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Duke Law, Student Affairs, Define America discuss new ruling that declares DACA illegal

Students who are protected by Deferred Action for Childhood Arrivals are facing another controversial court decision that struck down DACA, leaving room for uncertainty. 

The U.S. Court of Appeals for the 5th Circuit's Oct. 5 decision upheld an earlier decision made by a Texas U.S. District Court Judge, which declared DACA unlawful. However, as of now, the current recipients of the program still have access to DACA’s benefits, which include protection from deportation and a work permit.

Duke Student Affairs, Define America and the Duke Law School Immigrant Rights Clinic hosted a Zoom information session Oct. 19 to answer questions about what’s next for affected students.

The session was led by Kate Evans, director of the Duke Law Immigrant Rights Clinic, and Jenny Kim, clinical fellow of the Immigrant Rights Clinic. They first explained what DACA is, its legislative history and its most recent legislative changes. Kevin D’Arco, director of the Duke International Student Center, moderated the event.

What is DACA?

DACA is a program created by former President Barack Obama in 2012. It shields eligible immigrants without documentation who are brought to the United States as children from deportation. The protection is renewable every two years and allows beneficiaries to gain work permits, health insurance and sometimes state-funded benefits for healthcare and education. However, DACA does not offer a pathway to citizenship.

DACA has been in legislative limbo, with attempts made by Obama to expand it in 2014 and later in 2017 when former President Donald Trump attempted but failed to end the program. Both of these moves ended up in the Supreme Court. The expansion case ended with a tied court, which deferred to a lower court’s ruling saying the program couldn’t be expanded.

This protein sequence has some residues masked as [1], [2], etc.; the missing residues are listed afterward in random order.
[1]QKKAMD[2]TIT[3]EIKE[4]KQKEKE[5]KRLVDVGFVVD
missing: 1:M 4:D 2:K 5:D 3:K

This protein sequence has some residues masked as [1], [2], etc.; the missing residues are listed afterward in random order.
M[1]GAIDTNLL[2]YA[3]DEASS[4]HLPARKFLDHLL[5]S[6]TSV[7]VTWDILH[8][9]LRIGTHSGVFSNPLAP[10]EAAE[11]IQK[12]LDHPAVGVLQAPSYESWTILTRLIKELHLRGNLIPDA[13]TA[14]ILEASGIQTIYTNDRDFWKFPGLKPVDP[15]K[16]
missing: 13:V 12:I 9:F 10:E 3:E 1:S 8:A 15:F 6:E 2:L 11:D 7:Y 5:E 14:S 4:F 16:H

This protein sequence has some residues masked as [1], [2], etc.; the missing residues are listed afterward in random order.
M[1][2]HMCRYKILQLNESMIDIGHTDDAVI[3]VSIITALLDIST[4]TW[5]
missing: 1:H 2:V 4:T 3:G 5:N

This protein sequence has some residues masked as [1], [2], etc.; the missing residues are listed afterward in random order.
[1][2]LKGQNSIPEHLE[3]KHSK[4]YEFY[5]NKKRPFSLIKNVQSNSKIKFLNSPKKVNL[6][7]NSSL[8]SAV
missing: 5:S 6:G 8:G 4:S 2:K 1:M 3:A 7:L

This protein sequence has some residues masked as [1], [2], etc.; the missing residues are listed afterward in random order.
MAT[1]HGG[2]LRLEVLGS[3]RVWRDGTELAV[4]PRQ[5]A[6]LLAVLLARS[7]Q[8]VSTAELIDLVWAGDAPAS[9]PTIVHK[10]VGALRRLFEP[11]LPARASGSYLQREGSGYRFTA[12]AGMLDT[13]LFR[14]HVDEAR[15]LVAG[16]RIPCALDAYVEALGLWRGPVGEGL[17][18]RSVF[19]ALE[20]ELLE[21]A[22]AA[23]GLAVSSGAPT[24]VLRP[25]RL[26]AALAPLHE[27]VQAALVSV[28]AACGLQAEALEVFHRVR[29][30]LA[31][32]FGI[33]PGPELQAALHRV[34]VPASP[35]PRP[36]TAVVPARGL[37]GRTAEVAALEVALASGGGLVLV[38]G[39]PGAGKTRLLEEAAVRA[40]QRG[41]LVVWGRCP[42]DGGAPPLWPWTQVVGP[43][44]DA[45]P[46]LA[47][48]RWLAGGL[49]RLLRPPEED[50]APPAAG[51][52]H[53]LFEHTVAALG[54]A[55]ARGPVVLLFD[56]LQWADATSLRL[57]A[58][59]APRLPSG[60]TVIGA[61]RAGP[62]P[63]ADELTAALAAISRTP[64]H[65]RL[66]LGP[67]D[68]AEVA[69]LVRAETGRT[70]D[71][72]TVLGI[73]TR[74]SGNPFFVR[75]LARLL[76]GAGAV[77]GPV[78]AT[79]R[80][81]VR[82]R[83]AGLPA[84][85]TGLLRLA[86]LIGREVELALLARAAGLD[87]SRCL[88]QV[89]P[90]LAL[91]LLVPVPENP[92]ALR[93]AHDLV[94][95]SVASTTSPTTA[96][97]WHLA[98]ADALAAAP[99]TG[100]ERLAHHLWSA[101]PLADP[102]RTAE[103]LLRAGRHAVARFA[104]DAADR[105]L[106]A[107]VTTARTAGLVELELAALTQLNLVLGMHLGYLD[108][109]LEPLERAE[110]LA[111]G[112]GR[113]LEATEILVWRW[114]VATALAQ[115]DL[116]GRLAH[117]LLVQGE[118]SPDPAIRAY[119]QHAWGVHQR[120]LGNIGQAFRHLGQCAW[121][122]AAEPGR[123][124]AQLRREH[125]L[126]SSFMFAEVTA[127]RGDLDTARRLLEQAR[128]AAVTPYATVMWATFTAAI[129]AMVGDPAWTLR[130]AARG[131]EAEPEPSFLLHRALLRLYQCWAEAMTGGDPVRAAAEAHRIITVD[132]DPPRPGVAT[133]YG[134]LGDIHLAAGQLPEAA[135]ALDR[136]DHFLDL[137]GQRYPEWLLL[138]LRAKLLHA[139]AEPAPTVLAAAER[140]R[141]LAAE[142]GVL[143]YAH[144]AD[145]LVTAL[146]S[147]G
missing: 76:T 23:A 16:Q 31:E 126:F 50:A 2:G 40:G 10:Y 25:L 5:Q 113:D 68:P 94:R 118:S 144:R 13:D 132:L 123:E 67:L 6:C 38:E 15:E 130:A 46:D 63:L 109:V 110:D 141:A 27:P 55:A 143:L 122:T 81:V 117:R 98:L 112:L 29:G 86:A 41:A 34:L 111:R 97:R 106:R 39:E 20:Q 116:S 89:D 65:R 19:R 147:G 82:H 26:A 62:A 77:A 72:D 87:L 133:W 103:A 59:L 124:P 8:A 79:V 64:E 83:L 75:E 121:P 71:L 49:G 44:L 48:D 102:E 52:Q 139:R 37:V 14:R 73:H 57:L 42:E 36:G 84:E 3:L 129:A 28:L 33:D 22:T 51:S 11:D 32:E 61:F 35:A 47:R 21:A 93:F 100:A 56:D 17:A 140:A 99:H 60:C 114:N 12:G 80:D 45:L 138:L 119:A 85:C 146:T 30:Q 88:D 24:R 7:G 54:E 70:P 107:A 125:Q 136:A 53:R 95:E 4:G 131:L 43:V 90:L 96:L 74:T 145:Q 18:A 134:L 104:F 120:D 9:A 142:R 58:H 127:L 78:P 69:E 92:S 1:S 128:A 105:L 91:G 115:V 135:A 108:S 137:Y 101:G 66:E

The Trump administration’s attempt to terminate the program was rejected in the Supreme Court in June 2020. From December 2020 to July 2021, the program was able to again accept new applicants, but this didn’t last long.

Where is DACA now?

In 2018, Texas and a group of states sued the United States government, challenging the legality of DACA. The case was heard by Judge Andrew Hanen of the United States District Court for the Southern District of Texas on July 16, 2021. Hanen sided with Texas and deemed DACA illegal, blocking any new recipients from being approved.

Hanen justified his ruling by saying DACA violated the Administrative Procedure Act because it was created through an executive order and didn’t follow the normal “notice and comment” process.

The injunction is still in place so no new applicants can apply and receive benefits from DACA.

“[The Department of Homeland Security] accepts [your application], they’ll take your money, but they can’t give DACA in return,” Evans said.

However, current individuals covered by DACA or those seeking to renew their benefits are still protected.

The Biden administration issued a memorandum reaffirming the government’s commitment to DACA. On Sept. 28, a new federal program that would codify DACA was proposed. 

Hanen’s original decision was met with many appeals, and the U.S. Circuit Court of Appeals for the 5th Circuit pushed the case back to Hanen, asking him to consider Biden’s new rule in his decision.

On Oct. 14, Hanen reaffirmed his decision and allowed the DHS to renew applications but blocked them from granting any new applicants DACA status.

As of June 2022, there are approximately 600,000 active DACA recipients, 23,000 of whom are in North Carolina.

Despite these changes, there are resources for DACA students or DACA prospects at Duke. The Duke Law Immigrant Rights Clinic offers legal support, education and policy advocacy, and the Duke Career Hub offers resources for undocumented students.

Jothi Gupta profile
Jothi Gupta | University News Editor

Jothi Gupta is a Trinity sophomore and a university news editor of The Chronicle's 119th volume.


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